Norco didn’t give grades for Physical Education. You were either satisfactory or unsatisfactory. I was satisfactory (obviously the bar was set fairly low). The Gym Teacher was an ex-Marine drill Instructor and he didn’t run gym much different than boot camp, except he didn’t use cuss words or call us maggots. He sometimes called us “girls”. His name was Louis Buckwalter (pictured left) and he didn’t take any nonsense from anyone.
Mr. Buckwalter was a scary dude on first blush. He was the complete opposite of Downingtown's Mr. White. Mr. White was fairly soft spoken and easy going. Of course, Mr. White usually turned the gym classes over to the student teachers from West Chester State and they all seemed to be short guys with Napoleonic Complexes. Mr. Buckwalter was not short. He was at least six foot. He had a trim, solid body, a Joe Friday haircut and a D.I.’s disposition. He wasn’t above yelling at you or utilizing ridicule. Yet he seemed to know which kids responded well to that approach and which didn’t. He knew when to employ encouragement or praise. He would demand you make an effort, but he could recognize when you did. He had student teachers, too, but he seldom let them run the show.
I still didn’t like group showers or being on the skin team, which was where I usually ended up. I was close to my adult height, but below the average in weight for my age group and embarrassed by my thinness. I was thinner now than in Junior high. I still sucked at basketball and that was never going to change. I just couldn’t get onto the fowl rules. I would be called for a double dribble or traveling (I still don’t know what the heck traveling is).  I could hit the net from almost anywhere on the floor; unfortunately, it would too often be the wrong net.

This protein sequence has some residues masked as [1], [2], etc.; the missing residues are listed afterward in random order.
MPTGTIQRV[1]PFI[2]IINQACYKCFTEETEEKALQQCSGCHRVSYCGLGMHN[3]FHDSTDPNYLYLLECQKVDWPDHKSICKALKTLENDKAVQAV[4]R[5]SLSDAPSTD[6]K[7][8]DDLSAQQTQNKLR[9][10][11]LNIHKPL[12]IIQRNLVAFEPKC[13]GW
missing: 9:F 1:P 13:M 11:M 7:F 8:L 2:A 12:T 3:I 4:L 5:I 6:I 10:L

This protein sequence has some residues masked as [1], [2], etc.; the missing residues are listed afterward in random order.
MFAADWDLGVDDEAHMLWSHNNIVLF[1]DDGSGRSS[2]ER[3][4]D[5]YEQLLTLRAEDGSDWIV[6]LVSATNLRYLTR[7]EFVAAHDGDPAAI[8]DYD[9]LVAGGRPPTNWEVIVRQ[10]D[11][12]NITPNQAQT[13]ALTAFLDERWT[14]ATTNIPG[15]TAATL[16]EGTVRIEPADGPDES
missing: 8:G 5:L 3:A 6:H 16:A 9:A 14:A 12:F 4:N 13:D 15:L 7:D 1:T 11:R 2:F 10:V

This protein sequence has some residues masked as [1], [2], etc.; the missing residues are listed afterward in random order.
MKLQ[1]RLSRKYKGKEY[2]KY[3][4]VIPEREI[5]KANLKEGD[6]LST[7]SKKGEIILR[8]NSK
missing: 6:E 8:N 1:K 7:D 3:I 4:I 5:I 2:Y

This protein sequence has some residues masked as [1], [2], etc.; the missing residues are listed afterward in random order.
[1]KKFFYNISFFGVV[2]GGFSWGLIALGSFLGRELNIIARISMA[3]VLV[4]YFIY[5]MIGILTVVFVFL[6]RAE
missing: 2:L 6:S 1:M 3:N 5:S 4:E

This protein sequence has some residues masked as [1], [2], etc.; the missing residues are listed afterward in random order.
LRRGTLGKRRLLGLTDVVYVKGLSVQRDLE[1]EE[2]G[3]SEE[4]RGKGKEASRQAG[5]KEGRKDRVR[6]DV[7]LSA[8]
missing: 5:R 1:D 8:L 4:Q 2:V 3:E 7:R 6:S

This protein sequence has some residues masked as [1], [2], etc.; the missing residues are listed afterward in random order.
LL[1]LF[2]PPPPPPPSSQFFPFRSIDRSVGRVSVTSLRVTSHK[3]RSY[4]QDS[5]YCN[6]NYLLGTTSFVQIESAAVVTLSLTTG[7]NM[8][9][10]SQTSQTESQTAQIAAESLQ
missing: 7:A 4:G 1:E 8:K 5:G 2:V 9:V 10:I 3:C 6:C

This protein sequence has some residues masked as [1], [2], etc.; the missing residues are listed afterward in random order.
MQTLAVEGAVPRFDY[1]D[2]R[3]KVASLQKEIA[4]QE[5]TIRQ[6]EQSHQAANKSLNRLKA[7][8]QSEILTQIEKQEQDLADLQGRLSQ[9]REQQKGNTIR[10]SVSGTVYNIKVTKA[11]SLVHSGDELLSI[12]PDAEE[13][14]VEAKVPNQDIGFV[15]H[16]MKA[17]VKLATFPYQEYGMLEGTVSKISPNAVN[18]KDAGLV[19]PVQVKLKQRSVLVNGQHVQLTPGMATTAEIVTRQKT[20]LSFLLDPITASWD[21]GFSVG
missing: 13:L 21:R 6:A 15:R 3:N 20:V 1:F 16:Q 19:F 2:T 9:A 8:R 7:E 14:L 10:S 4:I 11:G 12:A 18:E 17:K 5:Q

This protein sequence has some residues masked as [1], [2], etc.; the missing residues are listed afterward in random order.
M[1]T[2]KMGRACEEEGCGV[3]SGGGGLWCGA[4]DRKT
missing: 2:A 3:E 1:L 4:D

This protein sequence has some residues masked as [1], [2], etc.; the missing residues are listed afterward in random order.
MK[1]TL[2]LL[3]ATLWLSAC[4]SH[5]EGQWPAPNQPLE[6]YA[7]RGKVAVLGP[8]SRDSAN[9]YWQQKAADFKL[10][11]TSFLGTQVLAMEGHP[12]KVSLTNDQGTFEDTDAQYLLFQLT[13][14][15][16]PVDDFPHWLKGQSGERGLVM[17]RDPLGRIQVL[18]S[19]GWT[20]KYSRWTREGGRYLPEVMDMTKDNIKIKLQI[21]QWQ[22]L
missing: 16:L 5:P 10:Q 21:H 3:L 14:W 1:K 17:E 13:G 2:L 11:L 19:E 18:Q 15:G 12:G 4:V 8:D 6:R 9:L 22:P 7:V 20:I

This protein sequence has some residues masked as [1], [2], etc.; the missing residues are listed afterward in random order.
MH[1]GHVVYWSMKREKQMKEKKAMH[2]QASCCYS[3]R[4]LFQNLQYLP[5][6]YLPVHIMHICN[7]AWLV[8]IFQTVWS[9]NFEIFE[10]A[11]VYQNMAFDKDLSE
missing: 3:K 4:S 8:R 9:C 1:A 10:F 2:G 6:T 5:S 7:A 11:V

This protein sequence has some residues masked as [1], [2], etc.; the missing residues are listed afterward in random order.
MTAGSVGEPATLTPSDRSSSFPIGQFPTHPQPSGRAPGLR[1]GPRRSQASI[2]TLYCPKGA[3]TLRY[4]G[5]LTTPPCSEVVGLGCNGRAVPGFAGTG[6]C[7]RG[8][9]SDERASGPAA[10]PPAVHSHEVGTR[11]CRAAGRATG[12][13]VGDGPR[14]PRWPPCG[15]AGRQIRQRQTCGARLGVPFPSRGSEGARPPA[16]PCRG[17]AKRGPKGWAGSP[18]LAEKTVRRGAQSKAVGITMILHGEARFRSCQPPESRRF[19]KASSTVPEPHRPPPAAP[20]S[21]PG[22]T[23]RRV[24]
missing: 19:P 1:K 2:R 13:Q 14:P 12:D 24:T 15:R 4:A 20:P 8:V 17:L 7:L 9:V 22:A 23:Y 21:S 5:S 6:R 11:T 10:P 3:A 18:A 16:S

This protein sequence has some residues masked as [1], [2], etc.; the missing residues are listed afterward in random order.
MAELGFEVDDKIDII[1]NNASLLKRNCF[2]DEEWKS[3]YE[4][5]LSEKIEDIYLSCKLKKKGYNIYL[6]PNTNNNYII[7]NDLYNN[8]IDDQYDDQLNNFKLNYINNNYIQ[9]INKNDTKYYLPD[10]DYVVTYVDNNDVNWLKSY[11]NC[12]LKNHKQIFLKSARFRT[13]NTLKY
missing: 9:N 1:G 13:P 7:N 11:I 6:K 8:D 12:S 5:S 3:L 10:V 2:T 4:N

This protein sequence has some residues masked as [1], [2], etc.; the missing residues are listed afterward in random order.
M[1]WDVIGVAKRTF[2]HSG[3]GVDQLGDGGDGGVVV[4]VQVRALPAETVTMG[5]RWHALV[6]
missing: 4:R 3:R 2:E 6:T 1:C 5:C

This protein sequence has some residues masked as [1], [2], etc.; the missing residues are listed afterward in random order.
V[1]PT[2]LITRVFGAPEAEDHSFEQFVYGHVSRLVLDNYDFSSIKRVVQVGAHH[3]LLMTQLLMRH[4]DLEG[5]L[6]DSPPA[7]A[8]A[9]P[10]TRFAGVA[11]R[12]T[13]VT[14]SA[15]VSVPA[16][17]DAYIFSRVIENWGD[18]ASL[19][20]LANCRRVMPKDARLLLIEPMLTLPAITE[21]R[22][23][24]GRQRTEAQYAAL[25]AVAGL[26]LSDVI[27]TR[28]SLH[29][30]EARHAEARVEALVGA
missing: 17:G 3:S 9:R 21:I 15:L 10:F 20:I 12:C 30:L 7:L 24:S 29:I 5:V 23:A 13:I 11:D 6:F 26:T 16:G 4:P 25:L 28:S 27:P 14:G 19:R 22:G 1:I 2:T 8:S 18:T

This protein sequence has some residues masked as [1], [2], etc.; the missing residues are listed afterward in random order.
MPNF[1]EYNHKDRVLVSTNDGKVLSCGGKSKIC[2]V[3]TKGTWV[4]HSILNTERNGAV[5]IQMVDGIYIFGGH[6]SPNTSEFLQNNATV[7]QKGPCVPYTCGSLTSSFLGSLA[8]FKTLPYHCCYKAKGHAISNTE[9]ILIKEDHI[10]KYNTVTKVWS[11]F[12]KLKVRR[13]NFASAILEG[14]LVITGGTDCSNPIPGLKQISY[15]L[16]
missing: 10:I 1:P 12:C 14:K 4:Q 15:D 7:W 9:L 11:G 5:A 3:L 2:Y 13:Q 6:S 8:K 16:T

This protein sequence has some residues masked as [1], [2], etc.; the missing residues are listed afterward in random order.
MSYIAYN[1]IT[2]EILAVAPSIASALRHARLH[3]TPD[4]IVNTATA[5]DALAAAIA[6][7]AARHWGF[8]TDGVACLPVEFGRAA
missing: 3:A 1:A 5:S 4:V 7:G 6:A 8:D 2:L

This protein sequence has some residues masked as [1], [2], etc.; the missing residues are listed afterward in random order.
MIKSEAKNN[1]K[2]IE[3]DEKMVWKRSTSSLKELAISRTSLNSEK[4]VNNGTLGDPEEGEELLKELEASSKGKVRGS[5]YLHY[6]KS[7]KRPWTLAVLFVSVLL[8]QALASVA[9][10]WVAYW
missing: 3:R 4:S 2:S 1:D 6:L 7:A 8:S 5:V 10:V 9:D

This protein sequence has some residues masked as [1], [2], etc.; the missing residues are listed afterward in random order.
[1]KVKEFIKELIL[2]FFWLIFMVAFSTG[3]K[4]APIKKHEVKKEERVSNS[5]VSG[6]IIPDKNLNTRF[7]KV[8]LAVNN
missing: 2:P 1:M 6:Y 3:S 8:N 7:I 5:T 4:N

I was doing well in most other gym activities. I wasn’t being made fun of so I was slowly
losing my fear of it happening. Team captains weren’t picking me near last (except basketball, nobody wanted me on their basketball team, including me). I was even above average in some activities. I was good at tumbling and track and field events involving running and jumping. I did very well at the high jump. I didn’t do well in things using a lot of upper body strength, especially equipment. I wasn’t bad on the pommel horse at all. (Pictured right is the pommel horse from The Rocky Horror Show.) I got by somewhat on the parallel bars, but
I was very poor on the horizontal bar and rings. I couldn’t pole vault worth a darn either. For those younger people out there, pole vaulters in the 1950s were very muscular through the shoulders, chest and arms as opposed to the leaner vaulters of today. In those days the pole had very little give to it. It didn’t flex or bend which the vaulter uses to fling him or her self over the bar (pictured left). In the 1950s it was a stiff pole that the vaulter literally pushed off of with upper body strength (pictured right, Bob Richards, U. S. Olympic Champion).